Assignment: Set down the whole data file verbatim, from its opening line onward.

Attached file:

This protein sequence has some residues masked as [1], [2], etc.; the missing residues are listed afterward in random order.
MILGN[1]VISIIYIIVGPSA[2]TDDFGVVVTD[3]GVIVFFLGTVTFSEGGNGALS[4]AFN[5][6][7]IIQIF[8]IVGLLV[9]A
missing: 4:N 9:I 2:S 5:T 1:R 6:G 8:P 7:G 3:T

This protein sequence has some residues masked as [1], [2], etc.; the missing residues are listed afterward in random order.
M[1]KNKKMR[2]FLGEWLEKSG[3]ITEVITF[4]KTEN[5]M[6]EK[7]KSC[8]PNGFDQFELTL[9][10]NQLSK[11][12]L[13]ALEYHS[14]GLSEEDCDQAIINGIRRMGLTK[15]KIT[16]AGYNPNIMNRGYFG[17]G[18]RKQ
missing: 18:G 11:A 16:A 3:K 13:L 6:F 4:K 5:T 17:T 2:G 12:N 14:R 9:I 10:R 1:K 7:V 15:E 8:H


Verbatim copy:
This protein sequence has some residues masked as [1], [2], etc.; the missing residues are listed afterward in random order.
MILGN[1]VISIIYIIVGPSA[2]TDDFGVVVTD[3]GVIVFFLGTVTFSEGGNGALS[4]AFN[5][6][7]IIQIF[8]IVGLLV[9]A
missing: 4:N 9:I 2:S 5:T 1:R 6:G 8:P 7:G 3:T

This protein sequence has some residues masked as [1], [2], etc.; the missing residues are listed afterward in random order.
M[1]KNKKMR[2]FLGEWLEKSG[3]ITEVITF[4]KTEN[5]M[6]EK[7]KSC[8]PNGFDQFELTL[9][10]NQLSK[11][12]L[13]ALEYHS[14]GLSEEDCDQAIINGIRRMGLTK[15]KIT[16]AGYNPNIMNRGYFG[17]G[18]RKQ
missing: 18:G 11:A 16:A 3:K 13:L 6:F 4:K 5:T 17:T 2:G 12:N 14:R 9:I 10:R 1:K 7:V 15:E 8:H